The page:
Constipation . Constipation is a common side effect of pain medications and surgery. During the time that you are taking them, be sure to increase your fluid intake (at least 8 glasses of water a day), take stool softeners (i.e. Metamucil or Colace), and eat lots of roughage (whole grains, fruit and vegetables). Use laxatives only as a last resort. If constipation occurs, try a gentle laxative initially (Milk of Magnesia, 2 tablespoons). This can be repeated, if necessary

Contacting your doctor . Minor problems or concerns can be relayed to your doctor during daytime office hours. Frequently, a call to his or her nurse will suffice. Any major concerns should be transmitted immediately. Major problems are rare. However, all doctors should have 24-hour contact telephone numbers. If your doctor is not immediately available or you have need of emergency treatment, contact your local emergency room or dial 911. Doctors at your local hospital or emergency room will contact your doctor as well. You should have copies of your doctor.s office number (daytime and 24 hour) readily available.

Diarrhea . A change in bowel habits is common after surgery. Although you may notice an increase in the frequency of our bowel movements, diarrhea (frequent liquid bowel movements) is uncommon. This can be due to an infection. Consult your doctor if you have persistent diarrhea, especially if it is accompanied by increasing abdominal pain, swelling or fever.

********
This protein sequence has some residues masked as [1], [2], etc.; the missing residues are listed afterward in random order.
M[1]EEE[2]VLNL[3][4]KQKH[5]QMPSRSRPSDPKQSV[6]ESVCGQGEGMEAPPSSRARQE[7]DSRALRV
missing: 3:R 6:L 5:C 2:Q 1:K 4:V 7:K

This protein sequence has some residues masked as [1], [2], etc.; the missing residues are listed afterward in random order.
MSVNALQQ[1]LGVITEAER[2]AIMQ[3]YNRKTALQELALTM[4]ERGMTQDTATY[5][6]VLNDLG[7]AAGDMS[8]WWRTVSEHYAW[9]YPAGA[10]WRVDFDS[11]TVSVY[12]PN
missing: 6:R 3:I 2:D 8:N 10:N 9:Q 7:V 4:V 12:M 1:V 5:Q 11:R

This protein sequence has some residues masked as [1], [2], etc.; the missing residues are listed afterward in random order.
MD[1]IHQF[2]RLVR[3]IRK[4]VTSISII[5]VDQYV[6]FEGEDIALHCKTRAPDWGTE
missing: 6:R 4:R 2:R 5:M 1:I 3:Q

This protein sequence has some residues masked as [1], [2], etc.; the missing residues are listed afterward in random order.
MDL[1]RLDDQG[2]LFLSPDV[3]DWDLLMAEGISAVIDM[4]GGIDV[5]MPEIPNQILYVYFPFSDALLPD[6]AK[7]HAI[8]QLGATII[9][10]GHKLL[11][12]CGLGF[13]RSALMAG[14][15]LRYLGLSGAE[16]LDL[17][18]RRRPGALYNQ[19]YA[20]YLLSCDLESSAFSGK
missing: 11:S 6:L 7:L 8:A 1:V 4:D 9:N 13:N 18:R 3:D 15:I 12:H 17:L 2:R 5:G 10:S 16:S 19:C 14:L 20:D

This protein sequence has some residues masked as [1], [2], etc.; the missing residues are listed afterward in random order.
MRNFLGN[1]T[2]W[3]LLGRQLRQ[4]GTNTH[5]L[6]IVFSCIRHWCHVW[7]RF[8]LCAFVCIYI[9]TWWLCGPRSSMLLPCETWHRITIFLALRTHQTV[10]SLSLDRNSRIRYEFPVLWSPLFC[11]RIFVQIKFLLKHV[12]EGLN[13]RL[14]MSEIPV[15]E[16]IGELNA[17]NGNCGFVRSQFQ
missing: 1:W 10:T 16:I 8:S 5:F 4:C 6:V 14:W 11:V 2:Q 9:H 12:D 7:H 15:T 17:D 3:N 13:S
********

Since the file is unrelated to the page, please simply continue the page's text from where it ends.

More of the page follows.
Diarrhea due to infection can be treated with oral antibiotics.

Difficulty getting or maintaining erections . Return of sexual function (erections) following surgery is dependent on many factors including surgical technique (whether one or both neurovascular bundles were saved), patient age, preoperative function and overall health (presence of diabetes, a history of smoking, high cholesterol levels, etc. which increase the risk of sexual dysfunction following the procedure). If your erections were good before the procedure and your surgeon was able to spare the nerves and blood vessels responsible for normal erections, your erections are likely to return over time.

To facilitate the return, your doctor will prescribe either Viagra, Levitra or Cialis or other techniques (self-injection, urethral suppositories, and vacuum devices). The return of erections may take several months. Your ability to have orgasm (climax) should remain intact.